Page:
Sinclair Technologies launches new antennas that leverage printed-circuit-board (PCB) design
Sinclair Technologies this week will introduce its new line of LMR base-station antennas that utilize printed-circuit-board (PCB) technology to deliver solutions that are designed to provide greater performance and durability at a lower cost than traditional mechanical-designed antennas, according to a company official.
“We’ve developed patentable PCB technologies—we’ve applied for patents in a number of countries—and we believe this gives us a lead in this technology, compared to all of our competitors,” Sinclair General Manager Ken Broom said during an interview with IWCE’s Urgent Communications. “The products are smaller form factors, so they’re better for tower-loading concerns that customers have. They’re smaller, shorter, lighter, and some of the models have wider bandwidths than in the past—all very positive factors for this new line of antennas.
“We’re changing all of our old designs to these new designs to give that benefit to our customers.”
Sinclair’s new PCB-based antennas are lighter and shorter than traditional antennas, which provides several advantages to network operators, Broom said.
“The circuit boards make the design more compact, and it also makes the product much more stable,” he said. “So, when you look at things like the variance of the performance over the entire bandwidth, ours are more stable than the traditional mechanical designs.
“When they’re mounting these antennas on the tower, they take up less space, and they’re not as heavy, so it’s better for tower loading overall. And, in some of the cases, they’re wider bandwidth than traditional. So, if they have to change frequencies for some reason, this allows them more flexibility.”
This compact form factor makes the new Sinclair antennas better able to withstand strong wind events, such as hurricanes, Broom said. The new antenna line also is the first group of Sinclair antennas to meet the Underwriters Laboratories (UL) standard for lightning protection, he said.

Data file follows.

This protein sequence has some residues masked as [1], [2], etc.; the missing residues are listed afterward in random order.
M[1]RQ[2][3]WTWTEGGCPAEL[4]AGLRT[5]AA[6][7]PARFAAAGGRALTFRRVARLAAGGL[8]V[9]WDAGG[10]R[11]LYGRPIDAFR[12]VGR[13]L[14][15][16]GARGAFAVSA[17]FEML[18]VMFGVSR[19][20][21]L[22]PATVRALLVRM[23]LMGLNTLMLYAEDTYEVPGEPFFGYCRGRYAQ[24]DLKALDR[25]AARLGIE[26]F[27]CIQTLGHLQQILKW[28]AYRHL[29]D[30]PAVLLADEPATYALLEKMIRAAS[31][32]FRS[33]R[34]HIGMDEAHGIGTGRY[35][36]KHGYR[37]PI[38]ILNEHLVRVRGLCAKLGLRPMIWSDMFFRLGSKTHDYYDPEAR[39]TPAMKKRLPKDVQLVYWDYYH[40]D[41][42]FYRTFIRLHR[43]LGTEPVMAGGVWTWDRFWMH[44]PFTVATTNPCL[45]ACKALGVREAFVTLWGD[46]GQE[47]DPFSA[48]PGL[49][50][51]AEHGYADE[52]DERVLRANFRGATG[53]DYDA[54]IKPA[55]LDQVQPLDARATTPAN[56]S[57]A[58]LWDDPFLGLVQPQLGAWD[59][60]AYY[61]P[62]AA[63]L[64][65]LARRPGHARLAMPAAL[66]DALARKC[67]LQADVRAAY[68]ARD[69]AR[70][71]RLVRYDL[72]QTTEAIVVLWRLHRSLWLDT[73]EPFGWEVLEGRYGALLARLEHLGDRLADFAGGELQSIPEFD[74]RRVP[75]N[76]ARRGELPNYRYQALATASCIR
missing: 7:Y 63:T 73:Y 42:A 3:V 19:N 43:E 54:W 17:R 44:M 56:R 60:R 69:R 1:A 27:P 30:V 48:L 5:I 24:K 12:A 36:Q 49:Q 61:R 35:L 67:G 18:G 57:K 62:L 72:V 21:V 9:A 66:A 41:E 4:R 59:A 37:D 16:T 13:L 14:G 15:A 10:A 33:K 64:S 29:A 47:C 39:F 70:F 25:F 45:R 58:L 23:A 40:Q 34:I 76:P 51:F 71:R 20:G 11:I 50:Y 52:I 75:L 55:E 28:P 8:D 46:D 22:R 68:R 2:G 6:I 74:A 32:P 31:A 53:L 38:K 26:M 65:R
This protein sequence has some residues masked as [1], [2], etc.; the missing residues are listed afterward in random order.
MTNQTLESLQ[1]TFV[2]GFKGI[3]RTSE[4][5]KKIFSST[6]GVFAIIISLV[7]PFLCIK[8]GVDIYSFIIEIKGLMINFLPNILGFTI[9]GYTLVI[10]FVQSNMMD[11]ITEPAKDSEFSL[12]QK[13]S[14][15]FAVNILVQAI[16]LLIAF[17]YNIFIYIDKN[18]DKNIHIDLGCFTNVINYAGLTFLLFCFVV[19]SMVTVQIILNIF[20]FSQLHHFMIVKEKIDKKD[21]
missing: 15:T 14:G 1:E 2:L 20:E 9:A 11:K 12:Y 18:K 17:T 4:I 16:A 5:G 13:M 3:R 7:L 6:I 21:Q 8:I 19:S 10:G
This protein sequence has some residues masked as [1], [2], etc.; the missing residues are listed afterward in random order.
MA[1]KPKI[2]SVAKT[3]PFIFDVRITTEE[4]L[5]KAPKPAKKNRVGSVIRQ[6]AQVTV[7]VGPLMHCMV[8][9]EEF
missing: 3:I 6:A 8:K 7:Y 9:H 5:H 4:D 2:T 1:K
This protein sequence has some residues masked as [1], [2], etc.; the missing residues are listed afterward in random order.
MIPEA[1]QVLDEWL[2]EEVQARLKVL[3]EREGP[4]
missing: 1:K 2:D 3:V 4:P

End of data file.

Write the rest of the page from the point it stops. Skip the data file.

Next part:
Even with all of these advantageous characteristics, the prices of the PCB-based Sinclair base-station antennas will be “between 10% and 20% less” than the company’s previous products, Broom said.
“They’re cheaper,” he said. “We’re going to be sending out a new price list with lower costs to all of our customers.”
In addition to these upfront savings, the smaller form factor means the new Sinclair antennas should give network operators an opportunity to reduce their expenses to lease space on towers, according to Broom.
“When you look at total cost of ownership, they’re the same longevity as our existing antennas, which stand in the field for decades,” Broom said. “So, unless there’s a change that’s needed—like more [site] densification in the area—they seldom need replacement.”
Sinclair this week will showcase its new antenna line at Booth 1935 in the exhibit hall of IWCE 2018 in Orlando, Broom said.
“They’re manufacturing ready. We’ve gone through trial runs here and proven it out already. We’ve got the parts in stock, so we’re basically ready to go,” Broom said. “We’re going to launch at the show, and we’re obviously going to meet with some of our key customers there [at IWCE] to promote them.”